Anyone who has ever purchased an event ticket on the secondary market knows that it comes with a myriad of problems. The biggest user concerns are typically the authenticity (is it real?) and validity (has it been used already?) of a ticket. By providing a more reliable ownership and state verification method via the blockchain, NFTs serve as a great media for event tickets and/or coupons.
With an expected 2.3 billion gamers across the globe and $137 billion in global revenue this year, gaming revenue is now more than double the global movie (40.6B) and music industries (17.3B) combined. Twitch, the Amazon-owned live streaming website, is the 14th most trafficked website in the US (35th worldwide) and host to 2M individual streamers each month.
The traditional gaming industry is already accustomed to the concept of unique assets such as skins and rare items. A skin is an in-game aesthetic upgrade that changes a character’s appearance, but adds no actual in-game performance attributes. Fortnite, one of the most popular games streamed on Twitch, has raked in $296 million in revenue, primarily from selling skins.
Games like Fortnite feature a closed item system, whereby skins are non-transferable to other players and cannot be sold. Digital goods are trapped inside the game. Items cannot be liquidated and players cannot move their digital inventory to other game platforms. Game developers internally, and non-transparently, dictate an item’s supply, creating uncertainty about asset value.
NFTs allow for transparent verification of supply and authenticity without having to directly trust the game developer. Blockchain-backed assets can even carry over into other game platforms outside of their original design. Players can craft or combine different NFTs to unlock ultra-rare assets or unique access tokens. NFTs can even “own” other NFTs allowing for attribute stacking. By enabling transparent digital scarcity within games, I expect that NFTs in gaming will be one of the primary catalysts for mass user adoption of blockchain technology.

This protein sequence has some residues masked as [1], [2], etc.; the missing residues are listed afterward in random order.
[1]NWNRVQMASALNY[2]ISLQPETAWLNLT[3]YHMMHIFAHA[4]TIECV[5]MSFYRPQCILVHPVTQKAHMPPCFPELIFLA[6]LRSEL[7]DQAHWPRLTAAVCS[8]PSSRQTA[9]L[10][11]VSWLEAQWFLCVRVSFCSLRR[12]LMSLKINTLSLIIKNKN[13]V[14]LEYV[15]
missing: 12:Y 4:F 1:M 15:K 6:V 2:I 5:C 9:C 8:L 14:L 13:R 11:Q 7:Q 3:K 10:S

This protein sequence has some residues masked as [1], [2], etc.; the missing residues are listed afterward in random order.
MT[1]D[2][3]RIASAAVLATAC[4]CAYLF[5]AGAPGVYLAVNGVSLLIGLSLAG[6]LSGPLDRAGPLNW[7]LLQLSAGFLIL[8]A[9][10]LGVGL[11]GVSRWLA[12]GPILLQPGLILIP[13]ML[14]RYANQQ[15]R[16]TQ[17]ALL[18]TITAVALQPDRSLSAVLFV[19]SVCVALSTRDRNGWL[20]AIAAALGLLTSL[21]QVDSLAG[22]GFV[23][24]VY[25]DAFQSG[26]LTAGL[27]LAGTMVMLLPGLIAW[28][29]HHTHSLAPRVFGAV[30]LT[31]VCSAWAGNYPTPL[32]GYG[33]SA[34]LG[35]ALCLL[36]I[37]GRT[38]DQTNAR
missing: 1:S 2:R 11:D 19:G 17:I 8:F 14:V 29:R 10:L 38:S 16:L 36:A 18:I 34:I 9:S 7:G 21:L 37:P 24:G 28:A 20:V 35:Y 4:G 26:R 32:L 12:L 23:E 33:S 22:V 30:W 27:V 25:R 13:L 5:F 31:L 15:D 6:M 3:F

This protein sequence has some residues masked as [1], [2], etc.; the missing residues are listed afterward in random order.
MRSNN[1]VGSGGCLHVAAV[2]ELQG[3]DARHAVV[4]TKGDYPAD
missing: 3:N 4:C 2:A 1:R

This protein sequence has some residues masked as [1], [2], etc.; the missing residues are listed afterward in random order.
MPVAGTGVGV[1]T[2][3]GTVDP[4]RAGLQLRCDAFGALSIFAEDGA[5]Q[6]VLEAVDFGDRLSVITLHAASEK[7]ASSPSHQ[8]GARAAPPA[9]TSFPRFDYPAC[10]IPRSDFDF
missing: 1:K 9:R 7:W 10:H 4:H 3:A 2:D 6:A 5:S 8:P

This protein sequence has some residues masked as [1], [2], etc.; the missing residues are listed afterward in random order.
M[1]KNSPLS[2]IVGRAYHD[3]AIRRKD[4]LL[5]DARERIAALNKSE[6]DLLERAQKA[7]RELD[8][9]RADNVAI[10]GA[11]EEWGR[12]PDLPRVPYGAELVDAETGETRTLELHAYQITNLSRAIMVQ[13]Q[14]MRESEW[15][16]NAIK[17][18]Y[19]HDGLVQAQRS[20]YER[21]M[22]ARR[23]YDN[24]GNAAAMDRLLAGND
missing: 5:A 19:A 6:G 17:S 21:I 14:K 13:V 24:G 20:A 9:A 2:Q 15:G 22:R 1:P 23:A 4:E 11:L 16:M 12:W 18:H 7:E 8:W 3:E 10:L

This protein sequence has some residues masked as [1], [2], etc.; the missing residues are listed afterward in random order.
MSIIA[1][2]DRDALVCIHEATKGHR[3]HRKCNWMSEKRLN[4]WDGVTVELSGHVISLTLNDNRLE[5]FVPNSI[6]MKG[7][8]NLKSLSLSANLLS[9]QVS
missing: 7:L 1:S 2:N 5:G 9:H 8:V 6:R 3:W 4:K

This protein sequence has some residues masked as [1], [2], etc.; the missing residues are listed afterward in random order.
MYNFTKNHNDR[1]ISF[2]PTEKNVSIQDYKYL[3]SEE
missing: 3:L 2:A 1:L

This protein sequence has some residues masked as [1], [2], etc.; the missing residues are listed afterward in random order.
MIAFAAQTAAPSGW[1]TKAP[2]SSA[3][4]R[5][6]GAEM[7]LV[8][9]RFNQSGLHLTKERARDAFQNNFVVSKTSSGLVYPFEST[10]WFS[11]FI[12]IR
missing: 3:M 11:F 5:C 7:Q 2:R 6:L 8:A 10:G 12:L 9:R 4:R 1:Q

At Pillar, we have decided to develop our own unique application for NFTs as we believe they can be used to enhance general user experience and signal reputation to the rest of the community. We have implemented an achievement and reward system in the form of badges as non-transferrable NFTs.
Users will receive unique badges for engaging in actions (wallet creation, back up, first transaction, etc.), being a part of a community (Pillar development team, community ambassadors, beta testers, etc) and more. First six badges are already available — learn how to catch them all!
Badges will be non-transferrable and tied to the specific username that achieves them. Not only does this provide a fun gamification layer to wallet usage, but it will help to prevent malicious actors from impersonating, scamming or phishing others. We expect the Pillar badge system to evolve and become an integral part of our platform in the future. Look out for new badge rewards to appear as you continue to use the wallet.
For more information, you can review the details for all available badges and how to obtain them here. More coming soon!